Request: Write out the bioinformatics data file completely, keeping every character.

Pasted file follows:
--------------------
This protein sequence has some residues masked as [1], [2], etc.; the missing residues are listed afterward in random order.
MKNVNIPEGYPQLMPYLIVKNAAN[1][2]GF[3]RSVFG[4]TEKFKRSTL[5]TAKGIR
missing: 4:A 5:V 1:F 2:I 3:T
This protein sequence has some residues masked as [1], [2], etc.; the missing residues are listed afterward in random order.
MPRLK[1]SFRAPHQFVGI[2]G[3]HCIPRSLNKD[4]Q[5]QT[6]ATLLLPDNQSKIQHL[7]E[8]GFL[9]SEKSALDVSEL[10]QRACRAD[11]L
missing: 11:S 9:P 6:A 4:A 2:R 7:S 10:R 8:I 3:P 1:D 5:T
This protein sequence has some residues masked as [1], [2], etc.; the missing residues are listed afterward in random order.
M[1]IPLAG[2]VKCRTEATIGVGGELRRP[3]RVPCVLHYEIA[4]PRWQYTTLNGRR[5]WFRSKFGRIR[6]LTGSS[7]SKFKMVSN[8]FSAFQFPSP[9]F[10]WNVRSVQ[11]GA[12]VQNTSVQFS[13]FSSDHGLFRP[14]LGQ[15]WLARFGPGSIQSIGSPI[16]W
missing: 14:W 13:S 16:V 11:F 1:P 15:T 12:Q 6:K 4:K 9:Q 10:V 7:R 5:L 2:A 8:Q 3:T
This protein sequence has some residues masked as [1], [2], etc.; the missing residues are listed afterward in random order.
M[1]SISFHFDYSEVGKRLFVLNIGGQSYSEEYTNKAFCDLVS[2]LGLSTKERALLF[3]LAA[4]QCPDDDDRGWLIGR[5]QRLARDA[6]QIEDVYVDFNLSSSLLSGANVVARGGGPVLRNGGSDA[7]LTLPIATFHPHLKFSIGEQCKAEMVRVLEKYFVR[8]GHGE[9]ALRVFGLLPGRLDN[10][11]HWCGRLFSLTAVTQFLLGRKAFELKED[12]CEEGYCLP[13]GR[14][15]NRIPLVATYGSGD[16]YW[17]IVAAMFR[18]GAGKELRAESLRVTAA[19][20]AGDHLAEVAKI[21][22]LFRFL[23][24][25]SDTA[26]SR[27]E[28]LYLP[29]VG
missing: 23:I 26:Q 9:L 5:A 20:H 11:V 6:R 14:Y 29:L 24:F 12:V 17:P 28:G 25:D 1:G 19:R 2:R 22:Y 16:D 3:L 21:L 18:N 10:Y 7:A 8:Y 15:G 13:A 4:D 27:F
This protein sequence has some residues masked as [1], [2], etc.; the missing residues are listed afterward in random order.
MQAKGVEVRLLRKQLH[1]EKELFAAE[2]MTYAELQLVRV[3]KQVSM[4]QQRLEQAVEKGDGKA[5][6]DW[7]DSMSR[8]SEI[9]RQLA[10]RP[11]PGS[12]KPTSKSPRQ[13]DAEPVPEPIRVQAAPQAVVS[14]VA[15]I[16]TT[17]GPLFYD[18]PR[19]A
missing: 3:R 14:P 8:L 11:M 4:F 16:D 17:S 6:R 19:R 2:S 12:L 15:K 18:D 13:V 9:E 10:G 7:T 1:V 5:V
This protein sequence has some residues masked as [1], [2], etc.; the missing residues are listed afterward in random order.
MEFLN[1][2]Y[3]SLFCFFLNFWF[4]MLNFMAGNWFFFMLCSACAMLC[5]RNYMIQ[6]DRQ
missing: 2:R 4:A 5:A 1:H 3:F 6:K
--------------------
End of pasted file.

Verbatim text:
This protein sequence has some residues masked as [1], [2], etc.; the missing residues are listed afterward in random order.
MKNVNIPEGYPQLMPYLIVKNAAN[1][2]GF[3]RSVFG[4]TEKFKRSTL[5]TAKGIR
missing: 4:A 5:V 1:F 2:I 3:T
This protein sequence has some residues masked as [1], [2], etc.; the missing residues are listed afterward in random order.
MPRLK[1]SFRAPHQFVGI[2]G[3]HCIPRSLNKD[4]Q[5]QT[6]ATLLLPDNQSKIQHL[7]E[8]GFL[9]SEKSALDVSEL[10]QRACRAD[11]L
missing: 11:S 9:P 6:A 4:A 2:R 7:S 10:R 8:I 3:P 1:D 5:T
This protein sequence has some residues masked as [1], [2], etc.; the missing residues are listed afterward in random order.
M[1]IPLAG[2]VKCRTEATIGVGGELRRP[3]RVPCVLHYEIA[4]PRWQYTTLNGRR[5]WFRSKFGRIR[6]LTGSS[7]SKFKMVSN[8]FSAFQFPSP[9]F[10]WNVRSVQ[11]GA[12]VQNTSVQFS[13]FSSDHGLFRP[14]LGQ[15]WLARFGPGSIQSIGSPI[16]W
missing: 14:W 13:S 16:V 11:F 1:P 15:T 12:Q 6:K 4:K 9:Q 10:V 7:R 5:L 2:A 8:Q 3:T
This protein sequence has some residues masked as [1], [2], etc.; the missing residues are listed afterward in random order.
M[1]SISFHFDYSEVGKRLFVLNIGGQSYSEEYTNKAFCDLVS[2]LGLSTKERALLF[3]LAA[4]QCPDDDDRGWLIGR[5]QRLARDA[6]QIEDVYVDFNLSSSLLSGANVVARGGGPVLRNGGSDA[7]LTLPIATFHPHLKFSIGEQCKAEMVRVLEKYFVR[8]GHGE[9]ALRVFGLLPGRLDN[10][11]HWCGRLFSLTAVTQFLLGRKAFELKED[12]CEEGYCLP[13]GR[14][15]NRIPLVATYGSGD[16]YW[17]IVAAMFR[18]GAGKELRAESLRVTAA[19][20]AGDHLAEVAKI[21][22]LFRFL[23][24][25]SDTA[26]SR[27]E[28]LYLP[29]VG
missing: 23:I 26:Q 9:L 5:A 20:H 11:V 6:R 14:Y 29:L 24:F 12:V 17:P 28:G 25:D 1:G 19:R 2:R 22:Y 16:D 3:L 21:L 18:N 10:Y 7:A 8:Y 15:G 13:A 4:D 27:F
This protein sequence has some residues masked as [1], [2], etc.; the missing residues are listed afterward in random order.
MQAKGVEVRLLRKQLH[1]EKELFAAE[2]MTYAELQLVRV[3]KQVSM[4]QQRLEQAVEKGDGKA[5][6]DW[7]DSMSR[8]SEI[9]RQLA[10]RP[11]PGS[12]KPTSKSPRQ[13]DAEPVPEPIRVQAAPQAVVS[14]VA[15]I[16]TT[17]GPLFYD[18]PR[19]A
missing: 3:R 14:P 8:L 11:M 4:F 16:D 17:S 6:R 19:R 2:S 12:L 15:K 18:D 13:V 9:E 10:G 7:T 1:V 5:V
This protein sequence has some residues masked as [1], [2], etc.; the missing residues are listed afterward in random order.
MEFLN[1][2]Y[3]SLFCFFLNFWF[4]MLNFMAGNWFFFMLCSACAMLC[5]RNYMIQ[6]DRQ
missing: 2:R 4:A 5:A 1:H 3:F 6:K